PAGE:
Jack Kerouac’s On the Road turns fifty-seven years old today! It’s such a vibrant work that continues to inspire people to pick up a pen or hit the road that it’s hard to believe it’s been around for so long.
The above picture is what the novel looked like when it first came out. Paul and I actually emulated its design on the title page of Burning Furiously Beautiful: The True Story of Jack Kerouac’s “On the Road,” which I personally was excited about! Since 1957, Kerouac’s novel has undergone many, many cover transformations. I talked about the significance of these design changes here. And I talked about On the Road’s “girly” makeover here.
The film adaptation (you can read my experience going to see it here), which has a long history, came out recently and starred some of Hollywood’s biggest names. It sparked a lot of dialogue, including whether Hollywood was glamorizing the Beats.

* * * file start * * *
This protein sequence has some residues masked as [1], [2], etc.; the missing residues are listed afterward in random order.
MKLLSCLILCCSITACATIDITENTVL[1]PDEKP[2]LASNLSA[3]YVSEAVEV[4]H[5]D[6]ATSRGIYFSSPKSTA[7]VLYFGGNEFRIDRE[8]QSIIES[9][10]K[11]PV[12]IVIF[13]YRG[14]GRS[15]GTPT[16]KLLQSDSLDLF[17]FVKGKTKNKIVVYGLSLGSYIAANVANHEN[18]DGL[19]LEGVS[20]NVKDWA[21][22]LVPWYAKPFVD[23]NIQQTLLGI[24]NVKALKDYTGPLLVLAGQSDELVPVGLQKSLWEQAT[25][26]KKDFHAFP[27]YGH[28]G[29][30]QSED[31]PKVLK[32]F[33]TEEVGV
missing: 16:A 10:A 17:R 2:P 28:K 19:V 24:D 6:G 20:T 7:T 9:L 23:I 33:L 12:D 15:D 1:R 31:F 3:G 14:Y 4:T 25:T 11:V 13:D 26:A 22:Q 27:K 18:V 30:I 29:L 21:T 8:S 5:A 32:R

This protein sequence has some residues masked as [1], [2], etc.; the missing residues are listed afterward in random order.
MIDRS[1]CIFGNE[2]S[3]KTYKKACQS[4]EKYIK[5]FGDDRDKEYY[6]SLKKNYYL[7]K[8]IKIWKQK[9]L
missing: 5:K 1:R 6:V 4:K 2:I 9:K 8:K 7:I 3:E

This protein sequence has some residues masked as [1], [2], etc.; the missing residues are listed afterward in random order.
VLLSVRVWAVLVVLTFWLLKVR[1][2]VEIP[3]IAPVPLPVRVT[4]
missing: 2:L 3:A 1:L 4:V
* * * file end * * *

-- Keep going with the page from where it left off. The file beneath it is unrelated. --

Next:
Of course, even when it was first published, On the Road received criticism for its morality or lack thereof.
Despite these digs at its morality, one of the creeds I’ve heard over and over again — and with which I disagree — is that On the Road is a book only for teenagers.
It seems like everyone has an opinion about On the Road. What’s yours?